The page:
Manila: The arrest of a top communist leader will not affect the plans of the government to continue calling for the resumption of stalled peace talks with the 47-year-old Communist Party of the Philippines and its military arm, the New People’s Army (NPA), government and rebel sources said.

The Philippine government has not officially ended its 23-year-old on-and-off peace talks with the National Democratic Front (NDF), a peace negotiator of the CPP-NPA, who requested anonymity, said prompting an observer to say the government is always “willing to rekindle” peace talks with the NDF before elections, one of which will be held mid-2016.

Leftist negotiators are also expected to complain and call for the release of Adelberto Silva, 60, identified as secretary-general of the Communist Party of the Philippines (CPP) and head of CPP’s National Organisation Department, who was arrested in his home on Hernandez Street, in Molino village, Baccor City at 11pm on Monday, for his alleged responsibility in the mass murder of 15 people in Leyte, central Philippines, in 1985.

Silva’s wife Sharon Ronquillo Cabusao and CPP member Isidro de Lima were also arrested because ammunition, explosives, electronic devices, grenade launchers, identification cards, and subversive materials were seized from them during the joint military and police raid that was backed by months of surveillance, said Col. Harold Cabunoc, head of the public affairs of the Armed Forces of the Philippines.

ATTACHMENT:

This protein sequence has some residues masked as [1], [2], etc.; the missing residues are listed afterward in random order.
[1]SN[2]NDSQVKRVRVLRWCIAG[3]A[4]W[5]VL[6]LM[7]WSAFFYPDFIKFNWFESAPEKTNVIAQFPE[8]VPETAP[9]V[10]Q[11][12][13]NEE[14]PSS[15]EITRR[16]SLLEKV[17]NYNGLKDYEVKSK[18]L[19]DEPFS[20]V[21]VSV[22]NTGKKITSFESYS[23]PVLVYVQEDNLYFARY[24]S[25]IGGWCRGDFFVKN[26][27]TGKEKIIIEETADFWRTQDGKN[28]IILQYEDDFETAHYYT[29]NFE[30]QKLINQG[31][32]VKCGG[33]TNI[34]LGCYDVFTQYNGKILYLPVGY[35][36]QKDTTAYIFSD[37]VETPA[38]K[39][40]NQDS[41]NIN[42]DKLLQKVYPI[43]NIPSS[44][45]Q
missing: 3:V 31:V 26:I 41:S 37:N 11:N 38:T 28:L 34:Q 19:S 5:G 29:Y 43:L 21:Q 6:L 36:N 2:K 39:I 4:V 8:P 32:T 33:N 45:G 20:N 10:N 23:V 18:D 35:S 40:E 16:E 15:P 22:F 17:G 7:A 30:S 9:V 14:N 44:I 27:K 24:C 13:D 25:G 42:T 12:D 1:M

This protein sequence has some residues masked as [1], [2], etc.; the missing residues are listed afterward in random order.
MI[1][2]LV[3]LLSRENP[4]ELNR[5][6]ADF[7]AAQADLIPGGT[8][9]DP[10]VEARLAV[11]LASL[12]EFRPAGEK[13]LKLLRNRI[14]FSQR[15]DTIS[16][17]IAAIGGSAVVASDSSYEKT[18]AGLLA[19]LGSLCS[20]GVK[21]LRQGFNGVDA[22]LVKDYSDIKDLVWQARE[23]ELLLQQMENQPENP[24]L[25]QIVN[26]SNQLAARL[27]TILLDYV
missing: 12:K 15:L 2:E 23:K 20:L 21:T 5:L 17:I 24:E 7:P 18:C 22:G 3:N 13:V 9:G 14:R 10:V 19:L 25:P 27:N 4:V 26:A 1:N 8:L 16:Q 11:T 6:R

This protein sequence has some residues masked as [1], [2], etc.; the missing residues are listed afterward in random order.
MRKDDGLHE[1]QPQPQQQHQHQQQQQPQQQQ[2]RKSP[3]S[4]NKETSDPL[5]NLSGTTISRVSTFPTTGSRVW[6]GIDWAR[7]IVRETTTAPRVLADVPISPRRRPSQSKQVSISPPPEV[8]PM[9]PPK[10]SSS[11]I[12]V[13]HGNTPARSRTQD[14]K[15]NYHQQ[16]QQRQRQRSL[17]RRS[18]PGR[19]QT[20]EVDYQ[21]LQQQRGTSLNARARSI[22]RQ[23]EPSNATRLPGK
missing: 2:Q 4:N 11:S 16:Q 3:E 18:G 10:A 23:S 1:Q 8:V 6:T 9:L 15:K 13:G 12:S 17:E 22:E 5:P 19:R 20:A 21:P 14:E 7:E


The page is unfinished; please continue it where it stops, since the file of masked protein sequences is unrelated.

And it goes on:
Silva, also known as Renato Dimacali, Percival Rojo, and Greg Santos, allegedly succeeded Wilma Tiamzon, former CCP’s secretary general before her arrest in Cebu, Central Philippines, last March 14. Her husband Benito Tiamzon, CPP and NPA head, was also arrested at that time.

Last April, during the celebration of the founding of the NDF, head Luis Jalandoni said the Philippine government-NDF peace talks could resume anytime as long as the government releases 16 NDF peace consultants, the Tiamzon couple, and hundreds more of leftist political prisoners held by the police and the military nationwide.

Identifying the political prisoners who should be released immediately, Jalandoni had said, “Those who are sick, elderly, and imprisoned for four years or more.” The two parties forged an initial agreement in 1995 to grant leftist peace negotiators immunity from arrest.

“What is important in the peace talks is that it does not result in the capitulation [of the 47-year-old CPP],” explained Jalandoni, in response to the government’s earlier demand of forging of ceasefire agreement between the NPA fighters and government security forces.

CCP founding chairman Jose Maria Sison, who has been living in exile in the Netherlands, also said: “The NDF continues to be ready to resume negotiations.”

The CPP-NPA peaked with 25,000 armed members in the seventies, but this weakened to 5,000 with the expulsion of Ferdinand Marcos in 1986. Despite this, it has remained in control of majority of far-flung villages and municipalities that do not receive government services.